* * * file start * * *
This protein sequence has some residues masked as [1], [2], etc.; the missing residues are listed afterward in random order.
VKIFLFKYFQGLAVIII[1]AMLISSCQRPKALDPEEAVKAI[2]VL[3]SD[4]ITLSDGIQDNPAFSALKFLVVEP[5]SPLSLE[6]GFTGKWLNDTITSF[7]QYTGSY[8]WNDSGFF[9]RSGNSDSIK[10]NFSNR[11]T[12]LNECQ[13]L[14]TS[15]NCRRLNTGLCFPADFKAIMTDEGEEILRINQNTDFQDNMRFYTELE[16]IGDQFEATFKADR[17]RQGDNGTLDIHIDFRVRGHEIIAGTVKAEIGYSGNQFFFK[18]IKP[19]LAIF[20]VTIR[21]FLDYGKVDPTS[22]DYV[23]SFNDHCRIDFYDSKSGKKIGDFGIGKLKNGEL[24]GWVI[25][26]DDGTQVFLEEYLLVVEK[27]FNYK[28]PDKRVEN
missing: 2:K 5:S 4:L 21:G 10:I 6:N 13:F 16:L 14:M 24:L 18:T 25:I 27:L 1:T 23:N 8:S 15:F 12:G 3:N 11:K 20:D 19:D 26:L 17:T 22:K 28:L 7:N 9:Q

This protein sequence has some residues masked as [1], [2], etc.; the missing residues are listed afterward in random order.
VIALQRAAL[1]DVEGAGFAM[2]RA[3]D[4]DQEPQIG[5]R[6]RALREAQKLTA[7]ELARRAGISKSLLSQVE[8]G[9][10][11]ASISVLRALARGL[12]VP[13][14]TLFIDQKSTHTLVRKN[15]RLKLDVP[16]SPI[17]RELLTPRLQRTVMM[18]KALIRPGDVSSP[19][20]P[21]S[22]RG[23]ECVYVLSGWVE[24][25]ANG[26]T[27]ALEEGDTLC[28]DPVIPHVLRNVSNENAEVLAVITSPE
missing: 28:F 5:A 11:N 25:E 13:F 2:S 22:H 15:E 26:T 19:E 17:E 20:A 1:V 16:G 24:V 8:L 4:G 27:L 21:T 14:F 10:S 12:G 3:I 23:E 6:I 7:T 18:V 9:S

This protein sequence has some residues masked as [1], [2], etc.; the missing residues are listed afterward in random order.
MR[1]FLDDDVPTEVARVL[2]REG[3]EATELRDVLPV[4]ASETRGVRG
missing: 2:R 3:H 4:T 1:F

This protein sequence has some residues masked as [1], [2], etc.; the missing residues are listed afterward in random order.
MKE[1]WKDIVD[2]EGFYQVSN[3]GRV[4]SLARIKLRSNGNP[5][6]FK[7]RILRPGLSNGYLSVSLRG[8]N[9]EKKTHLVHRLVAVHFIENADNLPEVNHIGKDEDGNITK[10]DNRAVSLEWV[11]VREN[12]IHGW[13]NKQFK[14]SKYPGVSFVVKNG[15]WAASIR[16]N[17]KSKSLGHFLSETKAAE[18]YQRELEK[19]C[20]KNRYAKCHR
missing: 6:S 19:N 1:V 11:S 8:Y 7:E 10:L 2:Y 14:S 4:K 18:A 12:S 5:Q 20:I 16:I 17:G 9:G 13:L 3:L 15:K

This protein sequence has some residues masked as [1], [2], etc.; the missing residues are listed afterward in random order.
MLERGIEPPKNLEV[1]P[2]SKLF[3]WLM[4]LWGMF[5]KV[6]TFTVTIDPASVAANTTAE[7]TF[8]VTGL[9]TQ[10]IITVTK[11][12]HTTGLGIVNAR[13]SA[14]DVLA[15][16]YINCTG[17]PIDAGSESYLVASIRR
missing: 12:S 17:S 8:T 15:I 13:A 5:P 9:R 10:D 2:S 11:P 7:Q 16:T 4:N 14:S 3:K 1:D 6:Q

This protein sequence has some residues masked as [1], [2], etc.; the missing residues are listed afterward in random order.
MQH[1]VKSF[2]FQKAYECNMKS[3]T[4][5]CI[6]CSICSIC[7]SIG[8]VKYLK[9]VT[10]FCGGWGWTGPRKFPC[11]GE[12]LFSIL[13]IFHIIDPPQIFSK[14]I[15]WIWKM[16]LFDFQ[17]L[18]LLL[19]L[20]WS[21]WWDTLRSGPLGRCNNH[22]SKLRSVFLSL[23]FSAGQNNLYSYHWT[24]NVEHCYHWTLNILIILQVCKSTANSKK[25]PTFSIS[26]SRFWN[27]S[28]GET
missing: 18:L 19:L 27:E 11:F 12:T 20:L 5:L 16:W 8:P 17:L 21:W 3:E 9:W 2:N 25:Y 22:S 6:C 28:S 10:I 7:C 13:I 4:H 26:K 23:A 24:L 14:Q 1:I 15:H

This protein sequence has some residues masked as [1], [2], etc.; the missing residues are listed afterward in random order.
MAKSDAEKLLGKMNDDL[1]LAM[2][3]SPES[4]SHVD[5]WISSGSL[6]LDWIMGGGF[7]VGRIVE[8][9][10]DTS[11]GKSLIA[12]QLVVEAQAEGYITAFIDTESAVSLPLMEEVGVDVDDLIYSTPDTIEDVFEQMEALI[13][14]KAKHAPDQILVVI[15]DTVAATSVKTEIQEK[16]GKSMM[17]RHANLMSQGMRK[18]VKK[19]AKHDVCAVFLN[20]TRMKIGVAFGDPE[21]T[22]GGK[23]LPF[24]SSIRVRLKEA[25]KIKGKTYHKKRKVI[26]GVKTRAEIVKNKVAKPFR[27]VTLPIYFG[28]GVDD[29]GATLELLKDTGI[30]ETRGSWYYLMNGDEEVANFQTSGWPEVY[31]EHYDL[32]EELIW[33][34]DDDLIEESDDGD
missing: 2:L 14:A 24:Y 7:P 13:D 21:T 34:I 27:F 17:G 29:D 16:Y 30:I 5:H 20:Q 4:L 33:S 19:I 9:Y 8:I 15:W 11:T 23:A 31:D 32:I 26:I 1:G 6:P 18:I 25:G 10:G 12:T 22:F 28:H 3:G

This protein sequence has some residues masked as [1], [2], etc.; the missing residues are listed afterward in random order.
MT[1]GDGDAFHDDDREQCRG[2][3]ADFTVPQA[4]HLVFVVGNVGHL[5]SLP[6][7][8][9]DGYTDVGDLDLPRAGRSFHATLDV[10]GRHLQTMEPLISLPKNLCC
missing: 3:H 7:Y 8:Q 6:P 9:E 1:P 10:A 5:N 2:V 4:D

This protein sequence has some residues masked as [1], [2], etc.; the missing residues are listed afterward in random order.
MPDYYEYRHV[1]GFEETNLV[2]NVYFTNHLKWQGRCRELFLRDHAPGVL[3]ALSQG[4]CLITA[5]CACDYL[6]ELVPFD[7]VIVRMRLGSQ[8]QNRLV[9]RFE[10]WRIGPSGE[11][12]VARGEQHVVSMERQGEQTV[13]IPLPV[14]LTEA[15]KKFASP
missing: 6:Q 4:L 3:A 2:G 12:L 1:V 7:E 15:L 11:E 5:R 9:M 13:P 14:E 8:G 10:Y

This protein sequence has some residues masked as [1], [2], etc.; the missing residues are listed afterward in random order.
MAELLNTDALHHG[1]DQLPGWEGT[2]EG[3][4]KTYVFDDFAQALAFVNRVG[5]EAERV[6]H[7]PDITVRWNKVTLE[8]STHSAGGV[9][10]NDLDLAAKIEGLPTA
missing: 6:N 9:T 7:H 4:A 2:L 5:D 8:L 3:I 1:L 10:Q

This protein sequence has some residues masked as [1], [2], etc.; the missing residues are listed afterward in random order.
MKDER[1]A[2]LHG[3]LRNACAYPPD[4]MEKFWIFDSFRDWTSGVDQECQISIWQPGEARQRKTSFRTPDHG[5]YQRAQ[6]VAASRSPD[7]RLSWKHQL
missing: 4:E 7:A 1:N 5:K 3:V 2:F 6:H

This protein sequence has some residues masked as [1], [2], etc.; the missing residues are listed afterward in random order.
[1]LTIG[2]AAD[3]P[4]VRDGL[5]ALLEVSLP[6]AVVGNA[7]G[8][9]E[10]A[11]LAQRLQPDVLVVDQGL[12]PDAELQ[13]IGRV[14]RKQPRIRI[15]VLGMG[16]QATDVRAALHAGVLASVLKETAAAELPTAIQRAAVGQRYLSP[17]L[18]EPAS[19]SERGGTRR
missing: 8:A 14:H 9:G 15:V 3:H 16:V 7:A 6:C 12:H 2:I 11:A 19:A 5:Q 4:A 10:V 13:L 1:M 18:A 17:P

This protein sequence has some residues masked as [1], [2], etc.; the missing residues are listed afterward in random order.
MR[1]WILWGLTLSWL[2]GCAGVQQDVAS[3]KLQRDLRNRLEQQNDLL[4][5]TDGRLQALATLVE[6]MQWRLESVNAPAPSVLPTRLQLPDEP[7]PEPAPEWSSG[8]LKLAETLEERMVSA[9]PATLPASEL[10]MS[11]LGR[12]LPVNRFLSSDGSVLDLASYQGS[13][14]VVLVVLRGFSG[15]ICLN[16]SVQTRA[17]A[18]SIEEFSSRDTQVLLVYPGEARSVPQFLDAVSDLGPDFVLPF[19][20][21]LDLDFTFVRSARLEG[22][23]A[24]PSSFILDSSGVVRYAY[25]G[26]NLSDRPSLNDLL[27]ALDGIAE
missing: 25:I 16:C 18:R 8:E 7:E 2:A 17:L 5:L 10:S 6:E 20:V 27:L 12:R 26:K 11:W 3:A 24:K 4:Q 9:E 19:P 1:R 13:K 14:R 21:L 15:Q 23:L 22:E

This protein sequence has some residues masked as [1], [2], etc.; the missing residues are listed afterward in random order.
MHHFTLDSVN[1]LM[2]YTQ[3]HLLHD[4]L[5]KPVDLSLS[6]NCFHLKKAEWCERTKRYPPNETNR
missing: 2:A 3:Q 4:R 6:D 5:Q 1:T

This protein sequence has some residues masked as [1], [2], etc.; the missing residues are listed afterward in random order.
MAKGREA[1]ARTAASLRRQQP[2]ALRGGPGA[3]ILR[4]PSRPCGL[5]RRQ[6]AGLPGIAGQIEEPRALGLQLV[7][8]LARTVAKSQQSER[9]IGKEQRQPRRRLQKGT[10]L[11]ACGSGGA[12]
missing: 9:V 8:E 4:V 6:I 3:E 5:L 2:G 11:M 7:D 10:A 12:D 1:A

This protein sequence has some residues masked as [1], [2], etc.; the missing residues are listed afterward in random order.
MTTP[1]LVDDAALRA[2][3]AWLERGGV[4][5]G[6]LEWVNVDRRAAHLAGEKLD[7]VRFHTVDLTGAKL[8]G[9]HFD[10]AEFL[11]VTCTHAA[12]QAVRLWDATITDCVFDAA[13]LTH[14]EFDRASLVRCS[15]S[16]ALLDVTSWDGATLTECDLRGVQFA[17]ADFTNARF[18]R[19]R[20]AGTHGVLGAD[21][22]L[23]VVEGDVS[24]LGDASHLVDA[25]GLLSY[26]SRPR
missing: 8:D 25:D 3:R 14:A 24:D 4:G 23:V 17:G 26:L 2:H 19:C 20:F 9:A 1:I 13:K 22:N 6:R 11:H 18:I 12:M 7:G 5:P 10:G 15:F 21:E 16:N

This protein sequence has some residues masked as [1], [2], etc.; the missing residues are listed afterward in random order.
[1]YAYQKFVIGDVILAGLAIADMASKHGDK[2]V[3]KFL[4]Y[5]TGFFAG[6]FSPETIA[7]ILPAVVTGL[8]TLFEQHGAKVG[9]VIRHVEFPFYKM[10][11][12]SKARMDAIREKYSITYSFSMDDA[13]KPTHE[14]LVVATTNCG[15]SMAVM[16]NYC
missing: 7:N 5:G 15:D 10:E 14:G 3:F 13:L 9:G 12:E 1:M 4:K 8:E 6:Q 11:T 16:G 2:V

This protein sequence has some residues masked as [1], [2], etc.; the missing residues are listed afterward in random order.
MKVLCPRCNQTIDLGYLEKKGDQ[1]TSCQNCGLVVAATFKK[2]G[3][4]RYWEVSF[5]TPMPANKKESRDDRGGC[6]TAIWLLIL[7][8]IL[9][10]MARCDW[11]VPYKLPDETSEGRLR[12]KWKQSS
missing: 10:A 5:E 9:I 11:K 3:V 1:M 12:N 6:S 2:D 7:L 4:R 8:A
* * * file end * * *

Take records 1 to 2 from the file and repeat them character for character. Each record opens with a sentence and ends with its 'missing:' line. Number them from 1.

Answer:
This protein sequence has some residues masked as [1], [2], etc.; the missing residues are listed afterward in random order.
VKIFLFKYFQGLAVIII[1]AMLISSCQRPKALDPEEAVKAI[2]VL[3]SD[4]ITLSDGIQDNPAFSALKFLVVEP[5]SPLSLE[6]GFTGKWLNDTITSF[7]QYTGSY[8]WNDSGFF[9]RSGNSDSIK[10]NFSNR[11]T[12]LNECQ[13]L[14]TS[15]NCRRLNTGLCFPADFKAIMTDEGEEILRINQNTDFQDNMRFYTELE[16]IGDQFEATFKADR[17]RQGDNGTLDIHIDFRVRGHEIIAGTVKAEIGYSGNQFFFK[18]IKP[19]LAIF[20]VTIR[21]FLDYGKVDPTS[22]DYV[23]SFNDHCRIDFYDSKSGKKIGDFGIGKLKNGEL[24]GWVI[25][26]DDGTQVFLEEYLLVVEK[27]FNYK[28]PDKRVEN
missing: 2:K 5:S 4:L 21:G 10:I 6:N 13:F 16:L 14:M 24:L 18:T 25:I 27:L 1:T 23:N 8:S 15:F 12:G 3:N 11:K 20:D 19:D 26:L 17:T 22:K 28:L 7:N 9:Q

This protein sequence has some residues masked as [1], [2], etc.; the missing residues are listed afterward in random order.
VIALQRAAL[1]DVEGAGFAM[2]RA[3]D[4]DQEPQIG[5]R[6]RALREAQKLTA[7]ELARRAGISKSLLSQVE[8]G[9][10][11]ASISVLRALARGL[12]VP[13][14]TLFIDQKSTHTLVRKN[15]RLKLDVP[16]SPI[17]RELLTPRLQRTVMM[18]KALIRPGDVSSP[19][20]P[21]S[22]RG[23]ECVYVLSGWVE[24][25]ANG[26]T[27]ALEEGDTLC[28]DPVIPHVLRNVSNENAEVLAVITSPE
missing: 28:F 5:A 11:N 25:E 13:F 2:S 22:H 15:E 26:T 19:E 17:E 20:A 1:V 16:G 24:V 8:L 4:G 27:L 21:T 14:F 10:S 12:G 3:I 23:E 6:I 7:T 18:V 9:S